Radiation effects on DNA content of cervical cancer cells: A rapid evaluation of radiation sensitivity by laser scanning cytometry

Naoki Fujiyoshi, Kimio Ushijima, Kouichiro Kawano, Keizo Fujiyoshi, Tomohiko Yamaguchi, Yuko Araki, Tatsuyuki Kakuma, Sumiko Watanabe, Tsunehisa Kaku, Takashi Nishida, Toshiharu Kamura

Research output: Contribution to journalArticle

Abstract

Since uterine cervical cancer is regarded as a radiosensive
tumor, ionizing radiation is the most frequently used
treatment modality against the disease. Although the crucial
end-point is radiation-induced cell death, the tumors are not
equally sensitive to radiation. Determining the criteria that
may be used to predict tumor radiosensitivity is of importance;
however, little success has been achieved thus far. In radioresistant
cases the therapeutic strategy should be changed, thereby
avoiding ineffective or unnecessary treatment. Furthermore,
identification of the underlying molecular processes leading to
radioresistance may lead to novel radiosensitising strategies.
Cervical smears were obtained from seven patients with locally
advanced cervical cancer following each radiotherapy, and the
radiation-induced damage of cancer tissue was examined by
routine cytology. Since the formation of DNA double-strand
breaks is considered critical for the cytocidal effect of
radiation therapy, the molecular changes of the neoplastic
cells were also assessed by laser scanning cytometry (LSC).
Radiation-induced morphological changes of cancer cells were
evident at a dose of 7.2 Gy, whereas increased DNA content (or
DNA index) was observed prior to the onset of morphological
changes. Molecular change was detected earlier than the
morphological change of the irradiated cancer cells, indicating
the feasibility of LSC in predicting the radiosensitivity of
cervical cancer tissue.
Original languageEnglish
Pages (from-to)51
Number of pages54
JournalMolecular and Clinical Oncology
Volume3
Publication statusPublished - 2014

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Laser Scanning Cytometry
Radiation Tolerance
Radiation Effects
Uterine Cervical Neoplasms
DNA
Neoplasms
Radiation
Vaginal Smears
Ionizing Radiation
Cell Biology
Cell Death
Radiotherapy
Therapeutics

Cite this

Fujiyoshi, N., Ushijima, K., Kawano, K., Fujiyoshi, K., Yamaguchi, T., Araki, Y., ... Kamura, T. (2014). Radiation effects on DNA content of cervical cancer cells: A rapid evaluation of radiation sensitivity by laser scanning cytometry. Molecular and Clinical Oncology, 3, 51.

Radiation effects on DNA content of cervical cancer cells: A rapid evaluation of radiation sensitivity by laser scanning cytometry. / Fujiyoshi, Naoki; Ushijima, Kimio; Kawano, Kouichiro; Fujiyoshi, Keizo; Yamaguchi, Tomohiko; Araki, Yuko; Kakuma, Tatsuyuki; Watanabe, Sumiko; Kaku, Tsunehisa; Nishida, Takashi; Kamura, Toshiharu.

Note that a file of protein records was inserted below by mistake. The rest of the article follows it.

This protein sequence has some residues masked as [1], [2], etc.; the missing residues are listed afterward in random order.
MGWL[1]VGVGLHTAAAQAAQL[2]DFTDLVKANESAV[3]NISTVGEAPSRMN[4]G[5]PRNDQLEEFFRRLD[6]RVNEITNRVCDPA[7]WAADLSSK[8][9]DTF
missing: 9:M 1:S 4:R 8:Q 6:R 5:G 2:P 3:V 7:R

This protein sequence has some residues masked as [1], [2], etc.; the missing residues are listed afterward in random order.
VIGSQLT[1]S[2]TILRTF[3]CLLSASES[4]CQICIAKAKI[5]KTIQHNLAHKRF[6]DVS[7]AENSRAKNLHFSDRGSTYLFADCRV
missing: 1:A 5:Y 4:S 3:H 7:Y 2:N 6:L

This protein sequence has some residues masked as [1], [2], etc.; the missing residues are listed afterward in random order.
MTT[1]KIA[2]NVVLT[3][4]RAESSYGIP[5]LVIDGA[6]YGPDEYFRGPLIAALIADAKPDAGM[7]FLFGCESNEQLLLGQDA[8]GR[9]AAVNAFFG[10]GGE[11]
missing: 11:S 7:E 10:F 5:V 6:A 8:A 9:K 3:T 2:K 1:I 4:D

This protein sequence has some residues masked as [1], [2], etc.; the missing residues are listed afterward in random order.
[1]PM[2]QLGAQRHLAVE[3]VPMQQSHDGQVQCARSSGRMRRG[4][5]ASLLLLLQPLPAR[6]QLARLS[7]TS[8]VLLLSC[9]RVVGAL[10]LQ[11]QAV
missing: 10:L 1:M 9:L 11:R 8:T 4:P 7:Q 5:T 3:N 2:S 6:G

In: Molecular and Clinical Oncology, Vol. 3, 2014, p. 51.

Research output: Contribution to journalArticle

Fujiyoshi, N, Ushijima, K, Kawano, K, Fujiyoshi, K, Yamaguchi, T, Araki, Y, Kakuma, T, Watanabe, S, Kaku, T, Nishida, T & Kamura, T 2014, 'Radiation effects on DNA content of cervical cancer cells: A rapid evaluation of radiation sensitivity by laser scanning cytometry', Molecular and Clinical Oncology, vol. 3, pp. 51.
Fujiyoshi, Naoki ; Ushijima, Kimio ; Kawano, Kouichiro ; Fujiyoshi, Keizo ; Yamaguchi, Tomohiko ; Araki, Yuko ; Kakuma, Tatsuyuki ; Watanabe, Sumiko ; Kaku, Tsunehisa ; Nishida, Takashi ; Kamura, Toshiharu. / Radiation effects on DNA content of cervical cancer cells: A rapid evaluation of radiation sensitivity by laser scanning cytometry. In: Molecular and Clinical Oncology. 2014 ; Vol. 3. pp. 51.
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AU - Fujiyoshi, Naoki

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AB - Since uterine cervical cancer is regarded as a radiosensivetumor, ionizing radiation is the most frequently usedtreatment modality against the disease. Although the crucialend-point is radiation-induced cell death, the tumors are notequally sensitive to radiation. Determining the criteria thatmay be used to predict tumor radiosensitivity is of importance;however, little success has been achieved thus far. In radioresistantcases the therapeutic strategy should be changed, therebyavoiding ineffective or unnecessary treatment. Furthermore,identification of the underlying molecular processes leading toradioresistance may lead to novel radiosensitising strategies.Cervical smears were obtained from seven patients with locallyadvanced cervical cancer following each radiotherapy, and theradiation-induced damage of cancer tissue was examined byroutine cytology. Since the formation of DNA double-strandbreaks is considered critical for the cytocidal effect ofradiation therapy, the molecular changes of the neoplasticcells were also assessed by laser scanning cytometry (LSC).Radiation-induced morphological changes of cancer cells wereevident at a dose of 7.2 Gy, whereas increased DNA content (orDNA index) was observed prior to the onset of morphologicalchanges. Molecular change was detected earlier than themorphological change of the irradiated cancer cells, indicatingthe feasibility of LSC in predicting the radiosensitivity ofcervical cancer tissue.

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